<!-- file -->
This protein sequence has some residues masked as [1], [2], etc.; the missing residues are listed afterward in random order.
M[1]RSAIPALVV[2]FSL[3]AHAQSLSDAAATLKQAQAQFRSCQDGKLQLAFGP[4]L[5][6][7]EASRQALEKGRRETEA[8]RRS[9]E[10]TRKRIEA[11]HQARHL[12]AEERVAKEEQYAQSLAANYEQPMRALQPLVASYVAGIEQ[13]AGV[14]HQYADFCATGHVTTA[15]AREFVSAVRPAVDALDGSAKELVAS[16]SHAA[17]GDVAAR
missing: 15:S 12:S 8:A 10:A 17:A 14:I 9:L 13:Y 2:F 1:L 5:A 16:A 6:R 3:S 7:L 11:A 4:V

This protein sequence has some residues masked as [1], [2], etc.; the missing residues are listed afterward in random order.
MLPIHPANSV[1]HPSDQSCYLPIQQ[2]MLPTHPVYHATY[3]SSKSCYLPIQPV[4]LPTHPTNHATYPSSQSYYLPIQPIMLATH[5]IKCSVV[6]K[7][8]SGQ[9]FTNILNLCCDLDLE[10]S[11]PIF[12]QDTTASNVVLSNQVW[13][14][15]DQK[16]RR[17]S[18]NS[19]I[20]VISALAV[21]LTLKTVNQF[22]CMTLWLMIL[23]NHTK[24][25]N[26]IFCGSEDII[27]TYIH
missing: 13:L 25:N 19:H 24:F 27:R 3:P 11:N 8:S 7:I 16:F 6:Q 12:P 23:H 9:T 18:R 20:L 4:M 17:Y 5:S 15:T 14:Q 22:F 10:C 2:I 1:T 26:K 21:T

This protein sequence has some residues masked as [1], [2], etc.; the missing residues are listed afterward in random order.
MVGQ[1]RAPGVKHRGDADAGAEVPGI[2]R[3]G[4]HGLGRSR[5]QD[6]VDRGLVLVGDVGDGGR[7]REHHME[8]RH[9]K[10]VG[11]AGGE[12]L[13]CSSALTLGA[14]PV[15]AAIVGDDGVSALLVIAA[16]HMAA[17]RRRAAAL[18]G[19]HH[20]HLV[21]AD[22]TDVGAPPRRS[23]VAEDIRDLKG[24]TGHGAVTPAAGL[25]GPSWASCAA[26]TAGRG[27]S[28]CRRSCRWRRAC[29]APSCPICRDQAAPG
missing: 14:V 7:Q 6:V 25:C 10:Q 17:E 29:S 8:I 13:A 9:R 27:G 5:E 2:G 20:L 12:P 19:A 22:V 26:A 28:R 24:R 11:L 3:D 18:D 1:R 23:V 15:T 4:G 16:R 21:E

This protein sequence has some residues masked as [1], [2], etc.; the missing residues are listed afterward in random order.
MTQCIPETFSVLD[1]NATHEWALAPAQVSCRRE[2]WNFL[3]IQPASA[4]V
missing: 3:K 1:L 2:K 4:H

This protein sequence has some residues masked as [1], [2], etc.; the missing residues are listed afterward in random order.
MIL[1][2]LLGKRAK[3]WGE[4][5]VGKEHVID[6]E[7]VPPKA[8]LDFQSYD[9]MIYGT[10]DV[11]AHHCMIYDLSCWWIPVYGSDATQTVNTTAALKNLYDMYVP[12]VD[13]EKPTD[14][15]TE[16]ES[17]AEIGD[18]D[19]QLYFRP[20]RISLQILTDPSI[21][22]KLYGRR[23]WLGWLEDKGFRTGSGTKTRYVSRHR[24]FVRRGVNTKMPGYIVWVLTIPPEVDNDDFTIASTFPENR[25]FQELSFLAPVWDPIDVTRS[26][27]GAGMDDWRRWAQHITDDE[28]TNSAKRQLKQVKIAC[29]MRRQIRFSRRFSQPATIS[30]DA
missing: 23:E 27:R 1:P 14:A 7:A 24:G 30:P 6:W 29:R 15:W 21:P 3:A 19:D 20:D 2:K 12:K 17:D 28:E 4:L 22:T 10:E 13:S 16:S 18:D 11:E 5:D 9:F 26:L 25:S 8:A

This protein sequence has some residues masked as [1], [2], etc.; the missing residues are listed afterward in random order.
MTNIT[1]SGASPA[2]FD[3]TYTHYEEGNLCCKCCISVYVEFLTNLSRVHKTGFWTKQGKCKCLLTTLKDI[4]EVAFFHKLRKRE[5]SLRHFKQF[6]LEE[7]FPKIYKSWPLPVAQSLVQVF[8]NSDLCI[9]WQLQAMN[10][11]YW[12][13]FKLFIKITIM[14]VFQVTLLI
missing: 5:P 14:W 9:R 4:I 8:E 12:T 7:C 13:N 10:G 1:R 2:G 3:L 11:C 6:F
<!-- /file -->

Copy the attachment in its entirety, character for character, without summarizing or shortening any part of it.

This protein sequence has some residues masked as [1], [2], etc.; the missing residues are listed afterward in random order.
M[1]RSAIPALVV[2]FSL[3]AHAQSLSDAAATLKQAQAQFRSCQDGKLQLAFGP[4]L[5][6][7]EASRQALEKGRRETEA[8]RRS[9]E[10]TRKRIEA[11]HQARHL[12]AEERVAKEEQYAQSLAANYEQPMRALQPLVASYVAGIEQ[13]AGV[14]HQYADFCATGHVTTA[15]AREFVSAVRPAVDALDGSAKELVAS[16]SHAA[17]GDVAAR
missing: 15:S 12:S 8:A 10:A 17:A 14:I 9:L 13:Y 2:F 1:L 5:A 16:A 6:R 3:S 7:L 11:A 4:V

This protein sequence has some residues masked as [1], [2], etc.; the missing residues are listed afterward in random order.
MLPIHPANSV[1]HPSDQSCYLPIQQ[2]MLPTHPVYHATY[3]SSKSCYLPIQPV[4]LPTHPTNHATYPSSQSYYLPIQPIMLATH[5]IKCSVV[6]K[7][8]SGQ[9]FTNILNLCCDLDLE[10]S[11]PIF[12]QDTTASNVVLSNQVW[13][14][15]DQK[16]RR[17]S[18]NS[19]I[20]VISALAV[21]LTLKTVNQF[22]CMTLWLMIL[23]NHTK[24][25]N[26]IFCGSEDII[27]TYIH
missing: 13:L 25:N 19:H 24:F 27:R 3:P 11:N 8:S 7:I 16:F 6:Q 12:P 23:H 9:T 18:R 20:L 4:M 17:Y 5:S 15:T 14:Q 22:F 10:C 2:I 1:T 26:K 21:T

This protein sequence has some residues masked as [1], [2], etc.; the missing residues are listed afterward in random order.
MVGQ[1]RAPGVKHRGDADAGAEVPGI[2]R[3]G[4]HGLGRSR[5]QD[6]VDRGLVLVGDVGDGGR[7]REHHME[8]RH[9]K[10]VG[11]AGGE[12]L[13]CSSALTLGA[14]PV[15]AAIVGDDGVSALLVIAA[16]HMAA[17]RRRAAAL[18]G[19]HH[20]HLV[21]AD[22]TDVGAPPRRS[23]VAEDIRDLKG[24]TGHGAVTPAAGL[25]GPSWASCAA[26]TAGRG[27]S[28]CRRSCRWRRAC[29]APSCPICRDQAAPG
missing: 14:V 7:Q 6:V 25:C 10:Q 17:E 29:S 8:I 13:A 9:R 27:G 5:E 2:G 20:L 12:P 19:A 22:V 26:A 28:R 24:R 11:L 3:D 18:D 1:R 23:V 15:T 4:G 16:R 21:E

This protein sequence has some residues masked as [1], [2], etc.; the missing residues are listed afterward in random order.
MTQCIPETFSVLD[1]NATHEWALAPAQVSCRRE[2]WNFL[3]IQPASA[4]V
missing: 3:K 1:L 2:K 4:H

This protein sequence has some residues masked as [1], [2], etc.; the missing residues are listed afterward in random order.
MIL[1][2]LLGKRAK[3]WGE[4][5]VGKEHVID[6]E[7]VPPKA[8]LDFQSYD[9]MIYGT[10]DV[11]AHHCMIYDLSCWWIPVYGSDATQTVNTTAALKNLYDMYVP[12]VD[13]EKPTD[14][15]TE[16]ES[17]AEIGD[18]D[19]QLYFRP[20]RISLQILTDPSI[21][22]KLYGRR[23]WLGWLEDKGFRTGSGTKTRYVSRHR[24]FVRRGVNTKMPGYIVWVLTIPPEVDNDDFTIASTFPENR[25]FQELSFLAPVWDPIDVTRS[26][27]GAGMDDWRRWAQHITDDE[28]TNSAKRQLKQVKIAC[29]MRRQIRFSRRFSQPATIS[30]DA
missing: 23:E 27:R 1:P 14:A 7:A 24:G 30:P 6:W 29:R 15:W 21:P 3:A 19:D 20:D 2:K 12:K 17:D 28:E 4:L 22:T 10:E 13:S 16:S 18:D 11:E 5:D 9:F 26:L 25:S 8:A

This protein sequence has some residues masked as [1], [2], etc.; the missing residues are listed afterward in random order.
MTNIT[1]SGASPA[2]FD[3]TYTHYEEGNLCCKCCISVYVEFLTNLSRVHKTGFWTKQGKCKCLLTTLKDI[4]EVAFFHKLRKRE[5]SLRHFKQF[6]LEE[7]FPKIYKSWPLPVAQSLVQVF[8]NSDLCI[9]WQLQAMN[10][11]YW[12][13]FKLFIKITIM[14]VFQVTLLI
missing: 5:P 14:W 9:R 4:I 8:E 12:T 7:C 13:N 10:G 1:R 2:G 3:L 11:C 6:F